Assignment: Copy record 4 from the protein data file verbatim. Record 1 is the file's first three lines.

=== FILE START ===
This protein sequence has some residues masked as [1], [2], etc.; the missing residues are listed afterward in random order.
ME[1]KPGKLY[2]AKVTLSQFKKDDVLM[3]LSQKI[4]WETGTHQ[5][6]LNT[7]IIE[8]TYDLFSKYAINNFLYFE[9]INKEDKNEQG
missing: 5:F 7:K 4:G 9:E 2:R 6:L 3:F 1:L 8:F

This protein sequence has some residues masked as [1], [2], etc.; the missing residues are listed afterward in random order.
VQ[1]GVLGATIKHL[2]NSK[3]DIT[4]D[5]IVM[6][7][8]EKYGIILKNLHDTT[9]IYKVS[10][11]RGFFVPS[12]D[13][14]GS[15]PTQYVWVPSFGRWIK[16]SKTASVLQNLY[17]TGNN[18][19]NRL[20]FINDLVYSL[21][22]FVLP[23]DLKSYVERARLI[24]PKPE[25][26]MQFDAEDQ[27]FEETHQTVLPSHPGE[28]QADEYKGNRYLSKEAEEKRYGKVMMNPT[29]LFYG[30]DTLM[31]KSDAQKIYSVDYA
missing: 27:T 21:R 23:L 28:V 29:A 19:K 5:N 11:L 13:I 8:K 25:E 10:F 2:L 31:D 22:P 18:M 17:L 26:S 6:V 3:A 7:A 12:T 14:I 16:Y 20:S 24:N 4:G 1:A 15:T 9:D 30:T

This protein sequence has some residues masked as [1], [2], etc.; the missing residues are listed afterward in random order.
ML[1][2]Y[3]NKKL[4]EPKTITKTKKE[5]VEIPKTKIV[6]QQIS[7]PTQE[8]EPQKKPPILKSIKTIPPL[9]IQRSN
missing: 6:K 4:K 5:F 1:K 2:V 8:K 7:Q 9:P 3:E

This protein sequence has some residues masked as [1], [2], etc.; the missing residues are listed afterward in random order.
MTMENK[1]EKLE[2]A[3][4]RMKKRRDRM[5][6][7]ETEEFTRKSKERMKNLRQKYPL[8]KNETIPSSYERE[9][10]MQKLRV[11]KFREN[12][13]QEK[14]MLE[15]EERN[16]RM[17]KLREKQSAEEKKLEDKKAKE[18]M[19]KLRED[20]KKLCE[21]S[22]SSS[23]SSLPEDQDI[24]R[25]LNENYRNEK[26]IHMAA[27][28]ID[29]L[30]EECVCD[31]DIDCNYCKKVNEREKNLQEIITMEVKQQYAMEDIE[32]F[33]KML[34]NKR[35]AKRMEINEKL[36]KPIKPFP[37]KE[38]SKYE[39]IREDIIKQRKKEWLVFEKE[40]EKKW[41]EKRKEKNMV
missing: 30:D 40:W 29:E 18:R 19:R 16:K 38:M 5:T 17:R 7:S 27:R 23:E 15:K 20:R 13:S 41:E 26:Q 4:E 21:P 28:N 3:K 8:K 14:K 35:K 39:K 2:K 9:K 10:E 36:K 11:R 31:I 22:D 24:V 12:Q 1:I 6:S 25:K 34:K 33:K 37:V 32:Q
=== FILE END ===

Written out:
This protein sequence has some residues masked as [1], [2], etc.; the missing residues are listed afterward in random order.
MTMENK[1]EKLE[2]A[3][4]RMKKRRDRM[5][6][7]ETEEFTRKSKERMKNLRQKYPL[8]KNETIPSSYERE[9][10]MQKLRV[11]KFREN[12][13]QEK[14]MLE[15]EERN[16]RM[17]KLREKQSAEEKKLEDKKAKE[18]M[19]KLRED[20]KKLCE[21]S[22]SSS[23]SSLPEDQDI[24]R[25]LNENYRNEK[26]IHMAA[27][28]ID[29]L[30]EECVCD[31]DIDCNYCKKVNEREKNLQEIITMEVKQQYAMEDIE[32]F[33]KML[34]NKR[35]AKRMEINEKL[36]KPIKPFP[37]KE[38]SKYE[39]IREDIIKQRKKEWLVFEKE[40]EKKW[41]EKRKEKNMV
missing: 30:D 40:W 29:E 18:R 19:R 16:K 38:M 5:T 17:R 7:S 27:R 23:E 15:K 20:R 13:S 41:E 26:Q 4:E 21:P 28:N 3:K 8:K 14:K 35:K 39:K 2:K 9:K 10:E 36:K 11:R 31:I 22:D 24:V 12:Q 1:I 6:S 25:K 34:K 33:K 37:V 32:Q